guns akimbo release

Over the weekend, the release of Guns Akimbo was put into question after its director Jason Lei Howden launched a vicious Twitter harassment campaign that appeared to target female writers of color. But despite widespread criticism of Howden’s behavior, which sparked verbal attacks and death threats against the writers he targeted, distributor Saban Films confirmed that they still intend to release Guns Akimbo this week as planned.

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Guns Akimbo trailer
In Guns AkimboDaniel Radcliffe plays a loser who wakes up with guns physically bolted to his hands (yes, really). Not only that, but his character is tasked with killing an assassin on a live-streamed internet show.

Points for originality must go to writer/director Jason Lei Howden for this deranged-looking movie. If happen to have spent the last few minutes considering if you should take a swig of Red Bull to get a jolt of energy, maybe just watch this new trailer instead – it’ll probably have the desired effect. Read More »

(Welcome to The Fantastic Fest Diaries, where we will be chronicling every single movie we see at the United States’ largest genre film festival.)

Welcome to Fantastic Fest 2019, day one. In this entry, Guns Akimbo is Scott Pilgrim for assholes, First Love is the best Takashi Miike film in years, and Sweetheart is a thrilling creature feature.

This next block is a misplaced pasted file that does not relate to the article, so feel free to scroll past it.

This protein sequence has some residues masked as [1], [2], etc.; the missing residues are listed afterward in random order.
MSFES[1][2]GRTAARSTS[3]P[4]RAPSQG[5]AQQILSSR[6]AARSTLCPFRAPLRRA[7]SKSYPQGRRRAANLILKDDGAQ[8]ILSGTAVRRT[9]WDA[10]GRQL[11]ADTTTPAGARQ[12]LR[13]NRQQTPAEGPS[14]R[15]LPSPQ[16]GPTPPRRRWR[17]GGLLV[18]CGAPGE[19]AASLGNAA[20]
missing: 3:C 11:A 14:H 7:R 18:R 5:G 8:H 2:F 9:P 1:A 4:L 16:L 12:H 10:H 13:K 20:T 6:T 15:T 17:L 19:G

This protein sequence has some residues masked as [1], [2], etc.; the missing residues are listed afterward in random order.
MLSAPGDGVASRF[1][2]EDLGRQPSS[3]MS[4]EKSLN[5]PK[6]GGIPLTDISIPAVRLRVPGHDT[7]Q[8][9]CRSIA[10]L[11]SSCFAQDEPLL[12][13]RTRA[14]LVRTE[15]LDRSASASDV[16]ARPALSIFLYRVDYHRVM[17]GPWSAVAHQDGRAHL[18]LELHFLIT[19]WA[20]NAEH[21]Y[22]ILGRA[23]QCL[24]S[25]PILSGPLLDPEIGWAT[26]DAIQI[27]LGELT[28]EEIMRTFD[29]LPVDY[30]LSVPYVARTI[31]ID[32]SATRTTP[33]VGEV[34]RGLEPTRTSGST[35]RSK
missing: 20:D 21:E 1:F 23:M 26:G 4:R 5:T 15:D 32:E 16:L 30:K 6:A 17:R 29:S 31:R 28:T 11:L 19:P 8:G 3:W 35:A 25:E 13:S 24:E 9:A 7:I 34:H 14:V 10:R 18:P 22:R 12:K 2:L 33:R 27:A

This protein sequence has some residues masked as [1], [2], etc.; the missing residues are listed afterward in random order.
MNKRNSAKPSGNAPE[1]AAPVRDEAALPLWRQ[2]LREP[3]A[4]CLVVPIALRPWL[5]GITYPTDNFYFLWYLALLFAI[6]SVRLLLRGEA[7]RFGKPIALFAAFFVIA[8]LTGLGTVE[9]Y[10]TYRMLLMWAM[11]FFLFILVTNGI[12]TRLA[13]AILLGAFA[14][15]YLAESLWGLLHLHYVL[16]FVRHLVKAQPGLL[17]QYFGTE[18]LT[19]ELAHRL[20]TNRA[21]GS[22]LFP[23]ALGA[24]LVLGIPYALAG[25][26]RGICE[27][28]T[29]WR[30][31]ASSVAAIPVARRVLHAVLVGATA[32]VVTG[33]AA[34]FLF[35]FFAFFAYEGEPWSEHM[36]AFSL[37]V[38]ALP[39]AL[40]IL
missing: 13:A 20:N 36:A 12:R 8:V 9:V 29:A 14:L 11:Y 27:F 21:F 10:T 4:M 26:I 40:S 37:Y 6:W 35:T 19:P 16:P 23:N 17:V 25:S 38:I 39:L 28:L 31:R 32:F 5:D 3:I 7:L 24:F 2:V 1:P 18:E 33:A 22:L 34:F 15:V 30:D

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Guns Akimbo Review

“You like this?!” asks Daniel Radcliffe’s Miles to a covert camera live streaming his misfortunate adventures as he fights for his life. It’s a breaking point for him as a character in Guns Akimbo, and he launches into quite the screed about the cowardice of the viewers who cheer on imperiling people from behind the remove of their screen but could never face a similar situation in their own lives. In a smarter movie, Miles might also be addressing us, the audience, with his impassioned rant. After all, haven’t we, too, been watching his plight voyeuristically and getting a kick out of his misery?

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TIFF 2019 Streamer's Guide

The Toronto International Film Festival (TIFF) gained international prominence over the last few decades by billing itself as the “Festival of Festivals.” That distinction means, in essence, that if you go to TIFF, you won’t need to go to another festival all year. With more than 300 titles hailing from across the globe, one can only dip their toe into the riches of Toronto’s lineup even with wall-to-wall screenings over its 11-day duration.

By the time the oft-Oscar prognostication People’s Choice Award winner is announced on Sunday, September 15, two of TIFF’s biggest premieres – The Goldfinch and Hustlers – will be playing across North America. But let’s say you don’t want to wait until then to get in on the Toronto viewing? Here are ten curated titles that you can program as a streaming festival adjacent to Toronto. That way, once these titles hit theaters over the next year, you’ll have a leg up on some of the past work of cinema’s coming vanguard.

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